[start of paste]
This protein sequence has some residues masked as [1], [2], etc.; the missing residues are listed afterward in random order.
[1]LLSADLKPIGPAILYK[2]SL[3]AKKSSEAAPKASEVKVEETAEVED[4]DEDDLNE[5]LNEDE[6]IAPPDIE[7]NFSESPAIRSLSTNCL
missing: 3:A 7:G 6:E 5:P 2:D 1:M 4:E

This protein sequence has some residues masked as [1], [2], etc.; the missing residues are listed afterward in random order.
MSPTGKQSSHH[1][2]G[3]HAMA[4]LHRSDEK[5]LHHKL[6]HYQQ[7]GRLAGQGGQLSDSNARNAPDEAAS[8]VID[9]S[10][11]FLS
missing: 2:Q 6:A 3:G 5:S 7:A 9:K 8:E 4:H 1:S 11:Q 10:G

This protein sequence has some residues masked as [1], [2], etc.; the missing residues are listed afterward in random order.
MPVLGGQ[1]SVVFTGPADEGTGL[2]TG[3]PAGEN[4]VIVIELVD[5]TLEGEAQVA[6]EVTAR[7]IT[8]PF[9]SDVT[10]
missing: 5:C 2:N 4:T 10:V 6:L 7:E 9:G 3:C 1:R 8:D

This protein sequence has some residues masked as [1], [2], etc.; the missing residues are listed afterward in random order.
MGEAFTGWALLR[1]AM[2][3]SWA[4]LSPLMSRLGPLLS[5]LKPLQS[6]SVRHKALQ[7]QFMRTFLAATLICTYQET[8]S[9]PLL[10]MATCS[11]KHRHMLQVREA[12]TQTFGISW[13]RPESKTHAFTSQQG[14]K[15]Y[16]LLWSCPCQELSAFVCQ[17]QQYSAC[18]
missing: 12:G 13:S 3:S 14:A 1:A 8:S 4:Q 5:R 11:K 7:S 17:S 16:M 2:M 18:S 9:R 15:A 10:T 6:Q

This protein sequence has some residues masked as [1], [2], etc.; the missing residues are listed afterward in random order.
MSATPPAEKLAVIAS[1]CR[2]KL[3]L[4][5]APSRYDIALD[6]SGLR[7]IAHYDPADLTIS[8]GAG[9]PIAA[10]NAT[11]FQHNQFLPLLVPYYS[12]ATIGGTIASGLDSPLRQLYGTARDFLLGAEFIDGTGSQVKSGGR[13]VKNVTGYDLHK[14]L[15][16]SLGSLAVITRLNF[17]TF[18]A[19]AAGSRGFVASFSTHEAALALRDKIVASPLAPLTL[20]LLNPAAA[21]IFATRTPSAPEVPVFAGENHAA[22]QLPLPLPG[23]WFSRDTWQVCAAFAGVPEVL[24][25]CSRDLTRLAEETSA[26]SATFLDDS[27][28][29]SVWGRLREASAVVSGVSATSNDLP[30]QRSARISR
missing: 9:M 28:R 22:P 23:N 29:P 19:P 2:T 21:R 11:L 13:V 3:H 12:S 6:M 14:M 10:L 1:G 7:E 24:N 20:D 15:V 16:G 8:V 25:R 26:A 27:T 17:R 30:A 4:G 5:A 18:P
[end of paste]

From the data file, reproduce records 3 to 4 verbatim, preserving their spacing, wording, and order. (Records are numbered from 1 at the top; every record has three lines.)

This protein sequence has some residues masked as [1], [2], etc.; the missing residues are listed afterward in random order.
MPVLGGQ[1]SVVFTGPADEGTGL[2]TG[3]PAGEN[4]VIVIELVD[5]TLEGEAQVA[6]EVTAR[7]IT[8]PF[9]SDVT[10]
missing: 5:C 2:N 4:T 10:V 6:L 7:E 9:G 3:C 1:R 8:D

This protein sequence has some residues masked as [1], [2], etc.; the missing residues are listed afterward in random order.
MGEAFTGWALLR[1]AM[2][3]SWA[4]LSPLMSRLGPLLS[5]LKPLQS[6]SVRHKALQ[7]QFMRTFLAATLICTYQET[8]S[9]PLL[10]MATCS[11]KHRHMLQVREA[12]TQTFGISW[13]RPESKTHAFTSQQG[14]K[15]Y[16]LLWSCPCQELSAFVCQ[17]QQYSAC[18]
missing: 12:G 13:S 3:S 14:A 1:A 8:S 4:Q 5:R 11:K 7:S 17:S 16:M 2:M 18:S 9:R 15:A 10:T 6:Q